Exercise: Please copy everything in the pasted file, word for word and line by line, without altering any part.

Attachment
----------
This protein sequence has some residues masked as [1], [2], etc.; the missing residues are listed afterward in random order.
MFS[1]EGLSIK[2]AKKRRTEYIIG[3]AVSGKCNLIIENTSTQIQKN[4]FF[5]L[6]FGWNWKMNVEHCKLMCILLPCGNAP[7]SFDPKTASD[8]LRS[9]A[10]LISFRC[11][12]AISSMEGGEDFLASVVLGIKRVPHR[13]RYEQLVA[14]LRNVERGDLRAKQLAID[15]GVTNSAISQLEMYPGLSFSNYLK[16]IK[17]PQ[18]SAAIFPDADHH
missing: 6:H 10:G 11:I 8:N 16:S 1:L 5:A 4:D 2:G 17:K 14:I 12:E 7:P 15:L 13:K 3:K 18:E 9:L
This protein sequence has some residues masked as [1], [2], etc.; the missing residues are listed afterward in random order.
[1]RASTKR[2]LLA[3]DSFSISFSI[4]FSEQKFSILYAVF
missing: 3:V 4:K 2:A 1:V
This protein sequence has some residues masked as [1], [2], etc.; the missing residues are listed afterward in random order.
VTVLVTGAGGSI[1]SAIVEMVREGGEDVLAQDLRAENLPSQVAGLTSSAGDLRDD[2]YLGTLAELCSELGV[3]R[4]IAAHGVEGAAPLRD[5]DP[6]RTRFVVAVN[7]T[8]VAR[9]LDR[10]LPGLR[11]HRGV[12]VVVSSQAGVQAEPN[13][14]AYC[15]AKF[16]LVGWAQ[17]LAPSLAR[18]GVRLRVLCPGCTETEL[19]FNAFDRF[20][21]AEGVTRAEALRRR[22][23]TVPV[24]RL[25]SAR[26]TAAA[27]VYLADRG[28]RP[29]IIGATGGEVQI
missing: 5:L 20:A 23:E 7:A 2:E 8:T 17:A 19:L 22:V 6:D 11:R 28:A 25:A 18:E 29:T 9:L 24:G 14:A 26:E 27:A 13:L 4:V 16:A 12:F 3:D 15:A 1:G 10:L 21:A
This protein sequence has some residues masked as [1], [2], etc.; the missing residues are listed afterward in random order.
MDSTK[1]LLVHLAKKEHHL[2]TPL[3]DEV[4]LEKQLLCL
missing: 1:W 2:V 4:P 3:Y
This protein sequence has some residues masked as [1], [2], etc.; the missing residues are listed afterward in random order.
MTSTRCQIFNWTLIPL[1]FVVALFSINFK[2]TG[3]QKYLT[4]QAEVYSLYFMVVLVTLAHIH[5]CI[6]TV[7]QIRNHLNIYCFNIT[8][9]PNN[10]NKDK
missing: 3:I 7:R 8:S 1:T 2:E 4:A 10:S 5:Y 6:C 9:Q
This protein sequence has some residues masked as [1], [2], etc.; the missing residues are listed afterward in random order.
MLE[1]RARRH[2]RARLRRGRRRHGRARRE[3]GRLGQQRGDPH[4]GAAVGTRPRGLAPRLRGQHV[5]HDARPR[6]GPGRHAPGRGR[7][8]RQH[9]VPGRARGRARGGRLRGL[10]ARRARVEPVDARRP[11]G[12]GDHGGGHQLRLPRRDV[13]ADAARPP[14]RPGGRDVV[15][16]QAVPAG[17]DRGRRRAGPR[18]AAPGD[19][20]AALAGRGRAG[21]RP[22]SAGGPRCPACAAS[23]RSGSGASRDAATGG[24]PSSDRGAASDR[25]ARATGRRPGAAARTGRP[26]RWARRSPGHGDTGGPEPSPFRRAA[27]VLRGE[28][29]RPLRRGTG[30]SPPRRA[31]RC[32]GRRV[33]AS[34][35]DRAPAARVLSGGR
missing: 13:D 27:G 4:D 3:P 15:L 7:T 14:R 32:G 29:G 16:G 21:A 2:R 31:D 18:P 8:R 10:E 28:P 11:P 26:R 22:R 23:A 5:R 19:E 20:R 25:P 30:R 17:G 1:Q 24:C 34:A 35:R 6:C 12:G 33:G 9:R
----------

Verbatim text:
This protein sequence has some residues masked as [1], [2], etc.; the missing residues are listed afterward in random order.
MFS[1]EGLSIK[2]AKKRRTEYIIG[3]AVSGKCNLIIENTSTQIQKN[4]FF[5]L[6]FGWNWKMNVEHCKLMCILLPCGNAP[7]SFDPKTASD[8]LRS[9]A[10]LISFRC[11][12]AISSMEGGEDFLASVVLGIKRVPHR[13]RYEQLVA[14]LRNVERGDLRAKQLAID[15]GVTNSAISQLEMYPGLSFSNYLK[16]IK[17]PQ[18]SAAIFPDADHH
missing: 6:H 10:G 11:I 8:N 16:S 1:L 5:A 4:D 2:G 17:K 14:I 12:E 7:P 15:L 13:K 3:K 18:E 9:L
This protein sequence has some residues masked as [1], [2], etc.; the missing residues are listed afterward in random order.
[1]RASTKR[2]LLA[3]DSFSISFSI[4]FSEQKFSILYAVF
missing: 3:V 4:K 2:A 1:V
This protein sequence has some residues masked as [1], [2], etc.; the missing residues are listed afterward in random order.
VTVLVTGAGGSI[1]SAIVEMVREGGEDVLAQDLRAENLPSQVAGLTSSAGDLRDD[2]YLGTLAELCSELGV[3]R[4]IAAHGVEGAAPLRD[5]DP[6]RTRFVVAVN[7]T[8]VAR[9]LDR[10]LPGLR[11]HRGV[12]VVVSSQAGVQAEPN[13][14]AYC[15]AKF[16]LVGWAQ[17]LAPSLAR[18]GVRLRVLCPGCTETEL[19]FNAFDRF[20][21]AEGVTRAEALRRR[22][23]TVPV[24]RL[25]SAR[26]TAAA[27]VYLADRG[28]RP[29]IIGATGGEVQI
missing: 5:L 20:A 23:E 7:A 2:E 8:T 17:A 19:L 22:V 6:D 11:R 28:A 25:A 18:E 29:T 9:L 24:G 14:A 26:E 27:A 13:L 4:V 16:A 12:F 3:D 15:A 1:G 10:L 21:A
This protein sequence has some residues masked as [1], [2], etc.; the missing residues are listed afterward in random order.
MDSTK[1]LLVHLAKKEHHL[2]TPL[3]DEV[4]LEKQLLCL
missing: 1:W 2:V 4:P 3:Y
This protein sequence has some residues masked as [1], [2], etc.; the missing residues are listed afterward in random order.
MTSTRCQIFNWTLIPL[1]FVVALFSINFK[2]TG[3]QKYLT[4]QAEVYSLYFMVVLVTLAHIH[5]CI[6]TV[7]QIRNHLNIYCFNIT[8][9]PNN[10]NKDK
missing: 3:I 7:R 8:S 1:T 2:E 4:A 10:S 5:Y 6:C 9:Q
This protein sequence has some residues masked as [1], [2], etc.; the missing residues are listed afterward in random order.
MLE[1]RARRH[2]RARLRRGRRRHGRARRE[3]GRLGQQRGDPH[4]GAAVGTRPRGLAPRLRGQHV[5]HDARPR[6]GPGRHAPGRGR[7][8]RQH[9]VPGRARGRARGGRLRGL[10]ARRARVEPVDARRP[11]G[12]GDHGGGHQLRLPRRDV[13]ADAARPP[14]RPGGRDVV[15][16]QAVPAG[17]DRGRRRAGPR[18]AAPGD[19][20]AALAGRGRAG[21]RP[22]SAGGPRCPACAAS[23]RSGSGASRDAATGG[24]PSSDRGAASDR[25]ARATGRRPGAAARTGRP[26]RWARRSPGHGDTGGPEPSPFRRAA[27]VLRGE[28][29]RPLRRGTG[30]SPPRRA[31]RC[32]GRRV[33]AS[34][35]DRAPAARVLSGGR
missing: 13:D 27:G 4:D 3:P 15:L 7:T 14:R 32:G 29:G 16:G 21:A 2:R 31:D 18:P 8:R 10:E 28:P 11:P 26:R 22:R 23:A 5:R 19:E 20:R 25:P 30:R 17:G 1:Q 24:C 34:A 35:R 6:C 12:G 33:G 9:R